Appellant urges that the will involved in the instant case shows that the testator did not have her in mind at the time he executed his will. Indeed, appellant's preferred hypothesis is that the testator never knew of her existence.  This contention is unavailing because the rule is settled that when a testator has declared in his will that he intends to omit all heirs not therein provided for, such declared intention and purpose will be given effect and it is immaterial whether the testator knew of the existence of the particular claimant or whether the particular claimant was in the testator's mind. In the Allmaras, Lombard and Minear cases, it appeared from the wills involved that the testators did not have the unsuccessful claimants in mind, for, in each of those cases, as in the instant case, the testator declared that he had no children. Paraphrasing the language of the Minear decision (180 Cal. 239, at p. 240), the testator has said in effect, "I have no children, but if any persons other than those named in my will appear claiming that they are my heirs, either as children or otherwise, I hereby declare my intention to exclude them from sharing in my estate."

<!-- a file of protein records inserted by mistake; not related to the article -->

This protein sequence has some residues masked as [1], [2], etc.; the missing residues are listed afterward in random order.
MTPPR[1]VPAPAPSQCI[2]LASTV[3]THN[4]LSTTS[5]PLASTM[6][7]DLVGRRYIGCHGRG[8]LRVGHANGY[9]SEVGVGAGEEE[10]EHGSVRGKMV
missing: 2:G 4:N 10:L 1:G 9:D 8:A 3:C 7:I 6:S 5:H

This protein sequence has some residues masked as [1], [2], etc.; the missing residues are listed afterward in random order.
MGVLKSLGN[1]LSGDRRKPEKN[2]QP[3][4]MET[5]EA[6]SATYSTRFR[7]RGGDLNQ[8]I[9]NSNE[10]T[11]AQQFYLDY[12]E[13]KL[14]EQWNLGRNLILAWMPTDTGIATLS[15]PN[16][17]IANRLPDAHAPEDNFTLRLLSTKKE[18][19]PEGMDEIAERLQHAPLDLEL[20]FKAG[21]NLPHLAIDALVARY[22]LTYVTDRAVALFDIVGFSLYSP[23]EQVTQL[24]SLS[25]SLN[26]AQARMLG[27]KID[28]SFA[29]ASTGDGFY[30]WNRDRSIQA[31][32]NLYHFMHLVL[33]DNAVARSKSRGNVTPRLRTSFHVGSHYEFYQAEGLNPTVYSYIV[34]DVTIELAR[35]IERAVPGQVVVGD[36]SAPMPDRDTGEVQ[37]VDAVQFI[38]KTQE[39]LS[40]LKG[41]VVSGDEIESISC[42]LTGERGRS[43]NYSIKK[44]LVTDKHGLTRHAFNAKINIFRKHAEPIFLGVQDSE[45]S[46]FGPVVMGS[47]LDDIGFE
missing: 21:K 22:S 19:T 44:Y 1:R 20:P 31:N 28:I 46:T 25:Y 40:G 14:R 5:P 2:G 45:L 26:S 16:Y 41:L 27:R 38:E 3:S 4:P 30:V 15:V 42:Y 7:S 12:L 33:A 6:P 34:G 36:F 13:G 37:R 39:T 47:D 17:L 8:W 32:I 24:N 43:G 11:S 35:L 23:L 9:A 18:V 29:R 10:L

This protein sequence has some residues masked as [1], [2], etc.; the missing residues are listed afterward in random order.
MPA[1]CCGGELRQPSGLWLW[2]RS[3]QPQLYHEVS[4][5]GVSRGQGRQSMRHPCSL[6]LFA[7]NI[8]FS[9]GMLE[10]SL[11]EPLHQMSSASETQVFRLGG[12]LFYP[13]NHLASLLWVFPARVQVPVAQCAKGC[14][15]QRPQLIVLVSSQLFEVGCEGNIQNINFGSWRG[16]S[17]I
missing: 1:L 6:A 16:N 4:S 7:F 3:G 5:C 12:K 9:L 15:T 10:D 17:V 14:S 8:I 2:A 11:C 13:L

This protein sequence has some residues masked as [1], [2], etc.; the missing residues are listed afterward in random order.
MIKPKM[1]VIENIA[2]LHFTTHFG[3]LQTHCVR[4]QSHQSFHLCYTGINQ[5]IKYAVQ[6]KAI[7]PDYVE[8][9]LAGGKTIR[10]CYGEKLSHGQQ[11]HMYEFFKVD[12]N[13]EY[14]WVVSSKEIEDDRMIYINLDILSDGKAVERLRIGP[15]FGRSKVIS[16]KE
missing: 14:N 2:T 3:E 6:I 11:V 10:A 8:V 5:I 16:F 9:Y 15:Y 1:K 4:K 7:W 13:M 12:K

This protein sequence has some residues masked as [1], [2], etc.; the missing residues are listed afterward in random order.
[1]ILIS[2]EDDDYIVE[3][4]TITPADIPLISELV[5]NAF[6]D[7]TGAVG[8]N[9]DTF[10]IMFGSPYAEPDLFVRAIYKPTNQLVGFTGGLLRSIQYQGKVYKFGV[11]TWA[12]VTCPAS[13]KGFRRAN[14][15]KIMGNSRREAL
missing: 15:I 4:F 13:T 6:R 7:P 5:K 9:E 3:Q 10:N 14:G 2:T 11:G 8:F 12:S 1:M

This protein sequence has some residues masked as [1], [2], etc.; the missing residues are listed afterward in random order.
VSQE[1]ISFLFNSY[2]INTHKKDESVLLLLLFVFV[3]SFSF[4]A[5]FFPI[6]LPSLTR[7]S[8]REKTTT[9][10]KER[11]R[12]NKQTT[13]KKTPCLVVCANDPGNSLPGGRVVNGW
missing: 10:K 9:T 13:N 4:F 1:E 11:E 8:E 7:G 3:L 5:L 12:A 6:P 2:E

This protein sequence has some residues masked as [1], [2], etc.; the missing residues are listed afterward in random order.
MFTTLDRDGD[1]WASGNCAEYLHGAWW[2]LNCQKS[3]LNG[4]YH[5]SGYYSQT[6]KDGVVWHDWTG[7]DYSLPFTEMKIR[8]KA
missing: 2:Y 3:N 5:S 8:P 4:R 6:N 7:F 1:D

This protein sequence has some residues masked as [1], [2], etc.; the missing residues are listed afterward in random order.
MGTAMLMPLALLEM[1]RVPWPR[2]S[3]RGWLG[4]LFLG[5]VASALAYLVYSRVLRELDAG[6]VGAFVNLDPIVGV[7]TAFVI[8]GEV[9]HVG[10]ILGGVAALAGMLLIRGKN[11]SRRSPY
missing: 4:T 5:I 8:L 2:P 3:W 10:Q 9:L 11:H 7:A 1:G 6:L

[1b] Appellant urges that since the Fernstrom will was drafted by a skilled attorney, the presumption is all but conclusive that legal terms embodied in the will are used in their legal sense. Again, proceeding upon the hypothesis that the testator was unaware of appellant's existence, appellant argues that by the use of the word "heirs" in article XI, testator must have referred only to his brothers and sister. The essence of appellant's argument is that under testator's conception of his family situation as revealed by his will the term "heirs," used in a legal sense, could refer only to the brothers and sister.
The fallacy in this argument is easily demonstrated. Indeed, the cutting edge of the sword which appellant has thus raised is against her. The skilled attorney who drafted the Fernstrom will presumably was aware of the law that no declaration of intention is necessary to effectuate a disinheritance of brothers and sisters not mentioned or provided for. The attorney presumably was aware, also, of the law that a declaration of intent to disinherit "heirs" would not effectively bar the claim of a person claiming to have been married to the testator subsequent to the execution of the will. [157 Cal. App. 2d 386]